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Messages - Philip Marshall

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1
Volunteers / Re: May 2019 Work Reports
« on: May 12, 2019, 04:28:38 PM »
It's F&M coach 2 = SR&RL coach 21, built by Jackson & Sharp in April 1903 as the first half of an order of two cars. After the railroad shut down in 1935, the car body (sans trucks) was purchased from the scrappers by a local resident in Avon, ME and eventually found its way to Edaville after WWII.

The other car in the J&S order was F&M combine 3 = SR&RL combine 14, which is supposed to arrive at Sheepsot later this year.

2
Museum Discussion / Re: Wood you Believe it
« on: May 07, 2019, 07:46:10 PM »
Not to mention finding, cutting, splitting and drying enough hardwood each year, lack of space on top of the tank, and other logistical issues.
In short, it would not appear to be practical.
Too bad, it sure would smell better.  ;)

I think it's easy to underestimate how much wood would really be required. The Maine Railroad Commissioners' Reports include data on fuel consumption, and in 1894 (to choose a year at random) the Monson RR reported it was burning 300 cords per year. That's a lot of wood for just two engines on a 6-mile railroad (okay, 8 miles if you include the quarry branch). Similarly, the Franklin & Megantic said it was burning 550 cords a year.

(Question: I believe the Sumpter Valley runs their Heisler on wood, so how  do they manage their wood supply?)

3
Work and Events / Re: Fall Work Weekend 2019
« on: May 04, 2019, 01:46:55 AM »
Columbus Day is still a federal holiday though, regardless of what the state government wants to call it.

4
Volunteers / Re: May 2019 Work Reports
« on: May 01, 2019, 05:16:07 PM »
The ballot says 2:00.

5
Volunteers / Re: May 2019 Work Reports
« on: May 01, 2019, 03:10:30 PM »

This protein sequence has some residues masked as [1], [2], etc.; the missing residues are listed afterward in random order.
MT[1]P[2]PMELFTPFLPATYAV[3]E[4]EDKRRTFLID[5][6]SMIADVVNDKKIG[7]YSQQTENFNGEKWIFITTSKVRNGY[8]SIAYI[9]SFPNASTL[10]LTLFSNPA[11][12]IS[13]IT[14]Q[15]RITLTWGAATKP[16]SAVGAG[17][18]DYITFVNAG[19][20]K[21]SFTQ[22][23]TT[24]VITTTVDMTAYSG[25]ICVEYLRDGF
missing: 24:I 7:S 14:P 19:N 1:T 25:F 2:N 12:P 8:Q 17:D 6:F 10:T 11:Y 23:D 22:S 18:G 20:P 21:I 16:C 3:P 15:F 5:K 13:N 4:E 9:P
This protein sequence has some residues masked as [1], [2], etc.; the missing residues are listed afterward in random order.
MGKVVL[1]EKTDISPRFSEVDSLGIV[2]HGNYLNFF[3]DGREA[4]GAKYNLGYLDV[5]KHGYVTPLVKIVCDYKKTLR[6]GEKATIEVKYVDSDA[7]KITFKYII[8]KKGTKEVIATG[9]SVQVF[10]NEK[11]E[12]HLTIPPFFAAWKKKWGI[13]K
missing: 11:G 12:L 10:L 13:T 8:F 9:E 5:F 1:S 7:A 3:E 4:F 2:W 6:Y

I noticed that the museum website (under "Events") shows the Annual Meeting as happening at 1:00 rather than 2:00. Is 2:00 the correct time?

6
Volunteers / Re: April 2019 Work Reports
« on: April 28, 2019, 02:22:27 AM »
* Machine shop: was the busiest that I recall seeing it.  At the north end was the MNG Flatcar: the flatcar that arrived earlier this week as part of the ballast fleet was upside-down in the shop getting end beams put on (in replacement for the end platforms), and coupler work.   

By 8:30pm the flat car had been flipped over and was on trucks again.

7
Yes, thank you Ben for organizing this walk on the B&B. I really enjoyed it and learned a lot about this famous but enigmatic little railroad, and I was delighted to meet Don Ball who graciously autographed my copy of his book. Also thank you Bill for posting photos.

8
Museum Discussion / Re: ROW Vegetation control
« on: April 15, 2019, 12:52:47 AM »
I expect that annual mowing would still be required.

9
Museum Discussion / Re: ROW Vegetation control
« on: April 14, 2019, 02:02:38 AM »
I was going to say much the same thing as Graham (1. "seed bombs" are made with clay, though we have plenty of that at Sheepscot, and 2. good wildflower seed mixes can be rather expensive), but he beat me to it!

10
Museum Discussion / Re: ROW Vegetation control
« on: April 13, 2019, 05:43:23 AM »
The SR&RL had 3 stock cars of more conventional design with outside braces and slatted sides, Nos. 490-492. There are very few photos of them to document their use, but with more than one car on the roster we might infer there were two-foot gauge stock trains at some point (or at least the expectation of them). There was a livestock chute or ramp for loading the cars in Strong, and presumably another in Farmington at well.

11
That's the Dduallt Spiral. It's a spectacular bit of railway.

12
Here is a Google satellite view of the tunnel: https://www.google.com/maps/place/Blaenau+Ffestiniog,+UK/@52.9692649,-3.9703565,513m/data=!3m1!1e3!4m5!3m4!1s0x48650cd167441ae7:0xe9cce3c9627da57d!8m2!3d52.998337!4d-3.944894

Note this is the "new" Moelwyn Tunnel completed in 1977, not the "old" tunnel on the earlier alignment (slightly to the east) that was flooded by the Tanygrisiau hydroelectric reservoir: https://www.festipedia.org.uk/wiki/Moelwyn_Tunnel

13
That's some very fine slate masonry.

14
Good answer.

15
I don't know. Personally, I would love to see them moved under cover and conserved somehow.

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